Already? I am having a hard time focusing; a hard time not wanting to wish the days away. I've been trying to figure out what is making me feel so out of sorts and I realized last night it is a stultifying sense of impending loss.
It started with my computer. My beloved MacBook Pro is dying a long, slow, death. It is almost seven years old, way past its estimated life of three years. (Laptops have much shorter lives than desktops.) The screen is slowly fading, the battery (its second) won't hold a charge so I am tethered to my desk, which totally defeats the purpose of having a laptop. If I accidentally knock the power cord I lose whatever I am working on. It is slow as molasses in January (which sounds great to me right now, as I fight the urge to turn on the air conditioner yet again). My friend and computer guru Seth has been urging me to get a new computer for almost a year. So tonight he and his son Kai, an almost nine-year-old computer whiz, are coming over for the grand un-boxing of the new MacBook Pro with Retina Display. I was thinking of naming it Tilly (why? I have no idea), then realized that it is a machine with a very short lifespan and I had better not get too attached . . .
Next in line: Poor Cairo, my million dollar mutt, is not doing well. Although he will always look like a puppy, he will turn ten in February. That's not so old for a little dog, but his health issues keep growing and there's not much to be done about them. I found a lump on his chest last month, which, thankfully, is a fatty growth and not cancerous. The real trouble is his cough. The vet thought he might have a collapsed trachea, but that's not the case. Turns out that his allergies are making the spot where his windpipe meets his lungs swell and he is not getting enough air. His lungs don't look good. He's been on steroids for two weeks now, but as soon as I started weening him off them, the cough came back. We've tried and tried to find a treatment for the allergies, which make his nose produce gobs and gobs of mucous, to no avail. He's had x-rays and cat scans, inhalers and steroids, expensive hypoallergenic food, a rhinoscopy, allergy testing -- I even put him on a BARF (biologically appropriate raw food) diet for several months. Nothing helps.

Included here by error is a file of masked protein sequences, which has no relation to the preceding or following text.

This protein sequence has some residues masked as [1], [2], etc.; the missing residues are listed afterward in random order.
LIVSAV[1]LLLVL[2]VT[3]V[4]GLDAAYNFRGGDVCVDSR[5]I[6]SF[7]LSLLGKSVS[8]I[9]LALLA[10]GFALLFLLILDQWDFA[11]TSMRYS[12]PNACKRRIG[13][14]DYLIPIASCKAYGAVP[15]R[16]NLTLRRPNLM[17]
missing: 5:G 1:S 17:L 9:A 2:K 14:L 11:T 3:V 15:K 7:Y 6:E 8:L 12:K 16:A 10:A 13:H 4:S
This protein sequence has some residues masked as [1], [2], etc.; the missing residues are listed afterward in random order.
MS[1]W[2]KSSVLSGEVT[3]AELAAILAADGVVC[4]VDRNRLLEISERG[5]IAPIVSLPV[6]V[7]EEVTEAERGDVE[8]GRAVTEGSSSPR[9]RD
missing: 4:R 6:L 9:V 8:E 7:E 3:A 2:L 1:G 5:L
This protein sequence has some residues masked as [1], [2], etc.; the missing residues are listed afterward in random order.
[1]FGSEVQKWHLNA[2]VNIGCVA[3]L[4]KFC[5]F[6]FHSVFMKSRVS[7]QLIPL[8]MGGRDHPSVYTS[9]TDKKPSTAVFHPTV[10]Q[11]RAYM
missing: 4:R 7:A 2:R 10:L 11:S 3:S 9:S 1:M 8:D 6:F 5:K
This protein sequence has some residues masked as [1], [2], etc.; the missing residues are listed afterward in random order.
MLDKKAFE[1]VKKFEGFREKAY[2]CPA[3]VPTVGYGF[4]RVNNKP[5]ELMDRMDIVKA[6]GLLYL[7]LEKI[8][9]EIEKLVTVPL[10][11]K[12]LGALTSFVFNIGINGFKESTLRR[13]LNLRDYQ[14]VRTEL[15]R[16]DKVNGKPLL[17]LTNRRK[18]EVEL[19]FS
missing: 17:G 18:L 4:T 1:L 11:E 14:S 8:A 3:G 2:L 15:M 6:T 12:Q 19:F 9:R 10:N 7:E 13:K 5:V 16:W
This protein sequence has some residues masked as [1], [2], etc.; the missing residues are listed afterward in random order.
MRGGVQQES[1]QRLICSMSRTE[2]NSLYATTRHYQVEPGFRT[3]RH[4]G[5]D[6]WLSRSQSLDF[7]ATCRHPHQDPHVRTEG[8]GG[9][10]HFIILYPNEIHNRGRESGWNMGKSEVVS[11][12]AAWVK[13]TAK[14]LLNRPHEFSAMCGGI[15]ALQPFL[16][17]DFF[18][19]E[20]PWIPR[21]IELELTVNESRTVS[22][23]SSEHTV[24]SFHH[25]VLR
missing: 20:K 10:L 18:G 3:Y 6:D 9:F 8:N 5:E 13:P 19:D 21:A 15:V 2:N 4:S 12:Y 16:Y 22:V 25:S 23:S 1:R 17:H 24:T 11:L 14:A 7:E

I thought my wool might be an allergen, even though the allergy testing said not, so I spent two weeks moving my studio from the attic, which has wall-to-wall carpeting and holds the wool dust, to the basement in the addition we put on a few years ago. The floor down here is cement, with radiant heating, and much easier to keep dust free. I have a vacuum with a HEPA filter and am planning on getting an air purifier. The vet says Cairo could be allergic to me . . . I am worried that the stress on his system will shorten his life span and the thought of that is heartbreaking.
Lastly, and most importantly, my lovely daughter Clara has decided to move to the west coast to study Biological Oceanography. I am, intellectually, proud of her for deciding to follow her dream, but, emotionally, I am a wreck. She has chosen a difficult path: she must take many undergraduate math and science classes and get a post-baccalaureate degree in Marine Biology before she can get the graduate degree she wants. It will be years of hard work and thousands of dollars and it will happen on the other side of the country. We are exceptionally close and I don't know how either of us will deal with the change. I know it will be good for her, but it is just so very hard to not be distressed about her upcoming move . . . I know from past experience (sending her off to college and on trips all over the world) that once she leaves, I will be fine. It's just getting through the next few weeks . . .